As duft stated, if you can figure out ways to handicap the heroes, it can make a thread more interesting or allow even lower powered henchmen provide more of a challenge than they might otherwise be.  One particular example of a thread I ran, I had some mercenary henchmen (PL 5 minons) attacking the Freedom City aquarium while to PL 10 heroes (Claremont students) were there.  Normally, those two heroes could have plowed through the bad guys with ease and caught up with the main villain quickly.  But, because of the situation, one of them (a teleporter) had to open a portal out of the building for some bystanders (school kids) to escape through, while the other (a water controller) had to use her Create Object power in her array to stop the giant water tank in the center of the building from rupturing and flooding everything.  This prevented them both from using their main power arrays for several rounds, which slowed them down and slowed down (slightly) how quickly they dealt with the minions. 

I often use minion henchmen (when appropriate) to provide small speed bumps for the PCs.  As durf said, how you use them will depend on who/what they are.  For street gang members (or just general thugs), they might be low PL and not use much teamwork.  Other minions can easily have feats/abilities that allow them to use teamwork more effectively.  (One thread I once ran had the PCs fighting a mob of martial arts minions and two main bad guys that were about their PL, the minions attacked in pairs, one using aid other (with the Teamwork feat) to give the second a bonus to hit, they had move-by action so they could attack and then move a little distance away, so they could stay spaced out so Takedown Attack was ineffective against them).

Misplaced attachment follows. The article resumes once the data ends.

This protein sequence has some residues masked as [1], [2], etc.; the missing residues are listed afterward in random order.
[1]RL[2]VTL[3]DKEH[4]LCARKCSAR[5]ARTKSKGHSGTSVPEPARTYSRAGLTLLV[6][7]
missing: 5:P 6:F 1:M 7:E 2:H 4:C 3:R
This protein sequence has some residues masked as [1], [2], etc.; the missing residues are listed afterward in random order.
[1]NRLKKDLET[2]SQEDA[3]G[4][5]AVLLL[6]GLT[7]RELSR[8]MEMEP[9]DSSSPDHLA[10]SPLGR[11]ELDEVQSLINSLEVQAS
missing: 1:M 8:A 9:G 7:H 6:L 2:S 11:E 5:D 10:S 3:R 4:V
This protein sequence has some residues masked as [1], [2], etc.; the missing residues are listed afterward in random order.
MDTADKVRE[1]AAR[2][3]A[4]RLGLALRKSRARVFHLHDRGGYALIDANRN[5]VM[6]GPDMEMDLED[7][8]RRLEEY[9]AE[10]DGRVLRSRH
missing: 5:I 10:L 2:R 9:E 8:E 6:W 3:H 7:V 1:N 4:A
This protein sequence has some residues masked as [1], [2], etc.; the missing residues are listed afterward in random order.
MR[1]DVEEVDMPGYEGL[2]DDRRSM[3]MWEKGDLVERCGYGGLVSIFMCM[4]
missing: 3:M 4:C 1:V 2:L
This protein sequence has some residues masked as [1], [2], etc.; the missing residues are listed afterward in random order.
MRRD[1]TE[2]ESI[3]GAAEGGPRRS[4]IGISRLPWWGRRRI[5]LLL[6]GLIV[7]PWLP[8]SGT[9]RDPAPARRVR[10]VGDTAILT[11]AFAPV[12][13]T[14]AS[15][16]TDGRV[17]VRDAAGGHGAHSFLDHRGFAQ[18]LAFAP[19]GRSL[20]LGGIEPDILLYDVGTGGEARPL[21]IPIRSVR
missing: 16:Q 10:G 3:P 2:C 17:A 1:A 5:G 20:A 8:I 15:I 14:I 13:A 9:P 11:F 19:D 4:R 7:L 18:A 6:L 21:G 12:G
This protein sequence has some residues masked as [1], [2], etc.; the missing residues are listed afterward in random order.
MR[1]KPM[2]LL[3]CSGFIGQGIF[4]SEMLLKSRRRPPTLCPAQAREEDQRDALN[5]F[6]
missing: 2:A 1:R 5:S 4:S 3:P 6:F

One thing I have done (and am doing a bit more in space based threads) is to create a mix of minion/lower PL opponents in fights.  For example, if I have some mobsters, most will be PL 3-4 minions and I will include a enhanced bruiser (say PL 7-8 heroic thug that is a Power-House enhanced thug).  For a lot of the space pirates I have had in some space threads, I use a group of PL 5 minions, a PL 7 heroic team leader and a PL 8 (tough/damage shifted) bruiser alien.

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Oooh.  I didn't think about using GM Fiat to let villains reroll; the core rulebook suggests downgrading their injuries if an attack would end the encounter too soon, but I like your way better, since it's something that the PCs can do as well with a hero point. 


Keeping groups small at first is a good idea too.  I hear that most games around here have 3-4 characters, and one idea I have is a solo mission with potential NPC backup if things go bad.  That sort of thing would let me have fewer plates spinning at once until I got used to it.


Thanks very much!